Alliances and Change

  • Sten Rynning


NATO’s ability to outlive the end of the Cold War has sparked a debate on the causes of the Alliance’s apparent good health. All can agree that NATO has changed since 1989: it has enlarged its membership—in 1999 with three countries, in 2004 with seven; it has enlarged, moreover, its missions to go “out of area” and conduct crisis management and more recently to combat global terrorism; it has also enlarged its partnership functions—offering partnerships for peace (PfP) and consultations to all former Warsaw Pact members and also offering a dialogue with Mediterranean and Middle Eastern countries; and finally, and in contrast to these enlargements, it is slimming its command and force structures to remain military capable. The debate is not stirred by change, therefore, but the question of whether change signals vigor, including military vigor, or in contrast whether the many changes merely represent the final steps in the unraveling of the Alliance.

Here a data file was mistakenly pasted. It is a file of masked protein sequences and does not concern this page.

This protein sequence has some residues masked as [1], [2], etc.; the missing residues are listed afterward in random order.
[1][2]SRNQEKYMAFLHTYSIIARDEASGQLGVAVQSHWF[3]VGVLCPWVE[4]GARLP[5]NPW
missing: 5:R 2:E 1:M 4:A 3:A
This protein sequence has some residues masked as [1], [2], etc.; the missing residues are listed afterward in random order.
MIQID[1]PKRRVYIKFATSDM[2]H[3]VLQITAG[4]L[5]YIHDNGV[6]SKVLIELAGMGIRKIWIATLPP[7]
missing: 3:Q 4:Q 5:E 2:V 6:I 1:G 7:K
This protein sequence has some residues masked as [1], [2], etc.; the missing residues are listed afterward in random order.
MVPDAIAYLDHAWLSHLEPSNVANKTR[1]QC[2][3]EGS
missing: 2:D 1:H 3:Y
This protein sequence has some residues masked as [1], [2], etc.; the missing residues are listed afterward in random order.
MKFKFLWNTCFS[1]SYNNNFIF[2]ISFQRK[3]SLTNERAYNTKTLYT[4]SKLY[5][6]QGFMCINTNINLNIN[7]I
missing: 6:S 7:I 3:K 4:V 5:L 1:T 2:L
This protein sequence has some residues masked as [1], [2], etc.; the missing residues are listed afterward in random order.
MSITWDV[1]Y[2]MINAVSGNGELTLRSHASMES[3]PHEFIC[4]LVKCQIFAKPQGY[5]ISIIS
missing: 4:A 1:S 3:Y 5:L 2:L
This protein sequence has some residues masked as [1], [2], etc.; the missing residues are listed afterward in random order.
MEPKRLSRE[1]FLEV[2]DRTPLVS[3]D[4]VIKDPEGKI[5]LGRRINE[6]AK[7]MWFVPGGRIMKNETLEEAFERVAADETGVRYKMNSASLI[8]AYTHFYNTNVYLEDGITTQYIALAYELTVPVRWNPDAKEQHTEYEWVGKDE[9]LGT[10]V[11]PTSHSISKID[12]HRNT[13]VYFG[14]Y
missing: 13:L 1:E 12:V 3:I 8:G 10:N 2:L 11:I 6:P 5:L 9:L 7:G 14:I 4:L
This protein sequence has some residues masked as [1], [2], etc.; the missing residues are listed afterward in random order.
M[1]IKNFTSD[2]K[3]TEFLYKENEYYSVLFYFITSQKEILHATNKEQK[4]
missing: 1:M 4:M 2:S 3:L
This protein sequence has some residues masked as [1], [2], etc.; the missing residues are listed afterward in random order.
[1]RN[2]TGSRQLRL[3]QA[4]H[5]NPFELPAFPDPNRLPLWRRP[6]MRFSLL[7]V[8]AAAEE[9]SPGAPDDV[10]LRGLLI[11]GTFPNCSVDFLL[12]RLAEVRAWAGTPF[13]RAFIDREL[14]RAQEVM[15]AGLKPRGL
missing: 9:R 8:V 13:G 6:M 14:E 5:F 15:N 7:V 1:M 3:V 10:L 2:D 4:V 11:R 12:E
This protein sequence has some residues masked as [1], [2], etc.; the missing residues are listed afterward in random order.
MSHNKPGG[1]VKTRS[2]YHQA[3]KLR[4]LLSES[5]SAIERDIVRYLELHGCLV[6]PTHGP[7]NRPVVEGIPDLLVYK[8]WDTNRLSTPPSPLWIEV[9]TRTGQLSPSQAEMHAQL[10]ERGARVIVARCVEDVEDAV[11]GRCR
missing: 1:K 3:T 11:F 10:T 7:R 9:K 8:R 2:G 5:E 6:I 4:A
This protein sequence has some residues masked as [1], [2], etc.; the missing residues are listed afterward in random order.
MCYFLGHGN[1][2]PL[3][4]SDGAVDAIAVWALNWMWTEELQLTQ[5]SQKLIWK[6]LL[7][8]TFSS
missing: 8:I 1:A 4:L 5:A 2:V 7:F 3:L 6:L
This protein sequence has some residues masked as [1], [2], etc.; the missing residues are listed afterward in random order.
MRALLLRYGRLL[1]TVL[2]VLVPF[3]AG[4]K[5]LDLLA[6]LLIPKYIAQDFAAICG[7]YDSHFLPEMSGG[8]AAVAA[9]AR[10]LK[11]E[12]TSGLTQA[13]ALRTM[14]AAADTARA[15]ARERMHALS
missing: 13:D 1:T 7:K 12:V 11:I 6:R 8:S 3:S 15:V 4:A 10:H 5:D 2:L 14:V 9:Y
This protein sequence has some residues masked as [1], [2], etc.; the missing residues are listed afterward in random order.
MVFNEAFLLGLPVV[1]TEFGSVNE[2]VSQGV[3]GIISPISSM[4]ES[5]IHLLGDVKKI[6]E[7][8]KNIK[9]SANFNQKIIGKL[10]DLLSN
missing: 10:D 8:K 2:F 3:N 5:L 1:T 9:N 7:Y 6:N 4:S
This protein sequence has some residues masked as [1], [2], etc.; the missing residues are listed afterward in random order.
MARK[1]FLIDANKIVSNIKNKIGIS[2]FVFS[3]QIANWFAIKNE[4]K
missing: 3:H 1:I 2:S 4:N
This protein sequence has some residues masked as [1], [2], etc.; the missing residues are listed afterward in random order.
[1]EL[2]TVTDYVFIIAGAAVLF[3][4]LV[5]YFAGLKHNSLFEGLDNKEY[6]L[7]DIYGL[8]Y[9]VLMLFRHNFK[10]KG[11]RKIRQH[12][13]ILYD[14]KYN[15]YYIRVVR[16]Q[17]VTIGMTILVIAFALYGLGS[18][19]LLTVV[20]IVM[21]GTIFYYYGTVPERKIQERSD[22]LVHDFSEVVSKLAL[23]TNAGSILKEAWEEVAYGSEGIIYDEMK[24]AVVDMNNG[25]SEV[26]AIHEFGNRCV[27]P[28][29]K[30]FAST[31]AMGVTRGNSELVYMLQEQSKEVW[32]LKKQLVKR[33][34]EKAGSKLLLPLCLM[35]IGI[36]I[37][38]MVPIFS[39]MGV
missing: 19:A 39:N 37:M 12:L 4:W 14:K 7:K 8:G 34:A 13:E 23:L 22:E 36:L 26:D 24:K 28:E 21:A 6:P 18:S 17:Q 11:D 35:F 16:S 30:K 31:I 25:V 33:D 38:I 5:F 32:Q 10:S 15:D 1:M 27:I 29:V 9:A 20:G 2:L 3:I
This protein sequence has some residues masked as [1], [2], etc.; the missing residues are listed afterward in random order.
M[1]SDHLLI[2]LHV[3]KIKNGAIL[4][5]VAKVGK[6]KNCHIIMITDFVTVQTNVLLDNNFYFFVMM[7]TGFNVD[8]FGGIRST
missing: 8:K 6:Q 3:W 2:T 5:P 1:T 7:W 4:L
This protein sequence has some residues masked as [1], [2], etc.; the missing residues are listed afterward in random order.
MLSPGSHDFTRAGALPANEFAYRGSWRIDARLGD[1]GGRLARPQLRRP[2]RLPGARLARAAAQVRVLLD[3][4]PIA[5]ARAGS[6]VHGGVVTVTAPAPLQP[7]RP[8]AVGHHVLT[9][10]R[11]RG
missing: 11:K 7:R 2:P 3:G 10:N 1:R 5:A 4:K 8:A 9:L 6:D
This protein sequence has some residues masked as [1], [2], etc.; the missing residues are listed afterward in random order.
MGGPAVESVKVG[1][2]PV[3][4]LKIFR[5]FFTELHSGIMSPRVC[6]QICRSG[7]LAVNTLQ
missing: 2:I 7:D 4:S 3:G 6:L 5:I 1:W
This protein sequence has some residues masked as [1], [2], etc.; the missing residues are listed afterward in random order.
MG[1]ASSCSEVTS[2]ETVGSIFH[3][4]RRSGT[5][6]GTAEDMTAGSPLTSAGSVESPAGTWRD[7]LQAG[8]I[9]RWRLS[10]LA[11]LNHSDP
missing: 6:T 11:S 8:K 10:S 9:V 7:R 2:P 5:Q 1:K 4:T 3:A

Great Power Security Management Classical Realist Collective Security Security Cooperation 
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© Sten Rynning 2005

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  • Sten Rynning

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